A: It’s all basically the same as far as your genes are concerned. Once you start seeing it from that point of view, it becomes really simple. It’s not all that complicated. But you have to be able to see it from the right angle. If you look at it from the other side, you don’t see the connections. It isn’t natural for us to see these connections. I’d never read a book that put human behavior really in context with the science. Even the scientists who study this stuff act as though they’re working with lab rats.


Q: Even scientists who do research in evolutionary psychology?

A: They don’t seem to connect [their professional research] with what they see in the mirror. The reason is that that would affect what you think about yourself and your family. You’ll start looking at everybody around you differently. What they’re saying is one thing, but what’s going on in the meat between their ears is something else again.


Q: It’s very interesting what you’ve brought together here. On the one hand the analysts who are writing about energy depletion — even the most forward-thinking of them, Colin Campbell or whoever, they have their numbers and charts, saying maybe we should do something, and they’re a million miles from evolutionary psychology. Meanwhile, the evolutionary psychologists - they aren’t thinking about oil depletion or the end of industrial civilization, not even remotely. So as I see it, nobody has brought these elements together before.

A: Nobody in the world, as far as I’m aware, except me. And I don’t know why, I guess it’s just that nobody gets paid to do that, and I had the money and the time. Since nobody gets paid to do it, it doesn’t contribute to inclusive fitness, and you’d have to be a little screwy to spend ten years on this.


Q: Some people will say humans didn’t always have this much energy, and though there have always been wars, still historically there has also been some degree of cooperation and cohesion. And even in primitive societies, there may have been wars, but they didn’t all just want only slaughter one another at the first opportunity either. Do you think the decline can be managed gradually, rewinding industrial civilization gently in reverse through earlier adaptive stages, or must it crash horrifically?

A: It will crash. We saw the same thing happen with World War I, World War II. It happens, it’s supported by history. When we placed an oil embargo on the Japanese, they didn’t say ‘OK, we understand your point. We’ll go along with that.’ They didn’t go back to rickshaws or whatever they had before. People can’t do that. It doesn’t run in reverse. It only goes one way — up. And the reason for that is that the act of getting stuff makes us feel good. It’s not having it, it’s getting it. That’s why it can’t run in reverse, because it’s getting it that feels good, not having it. That’s why we never feel we have enough. We  never get enough, because it is the act of getting it that feels good. That’s biology.


Q: The Utopians, as you call them, do seem to understand your points about energy and they do see all these ecological connections and so on. But they still have a huge blind spot, what I call their “We are the World” model — that everyone will just hold hands on a hilltop and sing and everything will be alright. It ignores political reality, as you’ve pointed out.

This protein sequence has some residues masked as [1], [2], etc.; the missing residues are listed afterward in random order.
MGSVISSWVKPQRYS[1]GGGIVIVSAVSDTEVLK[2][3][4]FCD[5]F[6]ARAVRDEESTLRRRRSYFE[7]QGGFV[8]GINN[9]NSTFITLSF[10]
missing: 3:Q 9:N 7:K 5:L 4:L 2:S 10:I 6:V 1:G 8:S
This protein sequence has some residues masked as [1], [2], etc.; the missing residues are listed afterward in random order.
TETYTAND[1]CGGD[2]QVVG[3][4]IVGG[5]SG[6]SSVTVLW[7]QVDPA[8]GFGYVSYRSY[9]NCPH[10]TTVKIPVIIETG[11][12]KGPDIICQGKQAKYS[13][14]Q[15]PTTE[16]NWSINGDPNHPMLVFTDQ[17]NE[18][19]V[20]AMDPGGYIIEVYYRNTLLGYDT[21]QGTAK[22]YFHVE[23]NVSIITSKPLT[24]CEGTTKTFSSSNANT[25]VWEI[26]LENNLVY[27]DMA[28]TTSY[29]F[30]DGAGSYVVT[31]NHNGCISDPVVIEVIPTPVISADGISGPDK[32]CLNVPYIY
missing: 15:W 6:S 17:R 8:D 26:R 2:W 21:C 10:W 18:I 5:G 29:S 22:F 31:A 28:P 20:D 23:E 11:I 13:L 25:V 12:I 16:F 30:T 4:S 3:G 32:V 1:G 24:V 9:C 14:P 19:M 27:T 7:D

A: Yes. They say we’ll have a “paradigm shift” and everybody will love everybody.


Q: I’d like to ask you about morality and ethics. On the one hand, you seem to project a tough-minded, almost elitist version of social Darwinism, involving an exaltation of brains and competitive success. A kick-ass, capitalistic “winner” figure like Larry Ellison or Bill Gates would seem to embody your ideal of a perfect natural aristocrat, and very likely your own successful high-tech career reflects those kinds of values and achievements as well. Many of your comments have a “Devil take the hindmost” quality about them, including your extreme positions on certain issues, i.e. the undesirability of conservation of resources, because, in your view, conservation would just delay the dieoff, resulting in ultimately greater numbers of dead. On the other hand, you also project a fierce moral outrage at the stupidity and greed of elites, and the toll their actions take on the “Proles” of the world — despite these elites’ admirable talent for personal aggrandizement. Sometimes you sound more like a Green Socialist than a Darwinian/Republican. Do you see any contradictions in your moral tenets and analyses?

A: I see both points of view, and I could play either side. I will play one side or the other to try to provoke people, and provoke thought. I actually have both those feelings inside of me. I have a lot of ambivalence. I can play all those parts because I understand them. But I don’t really have a moral philosophy. Moral philosophies change to fit the times. At one time it was moral to kill Jews. It could be anything. Everything comes from one side, from the physical side. At one point its killing Jews, at another time we could be hopping around on one foot waving our hands in the air. If you want good moral philosophy, then you have to provide good opportunity to increase fitness [which allows the luxury of that moral philosophy]. If the fitness pie is shrinking, then people will invent moral philosophies in order to eliminate competition for resources.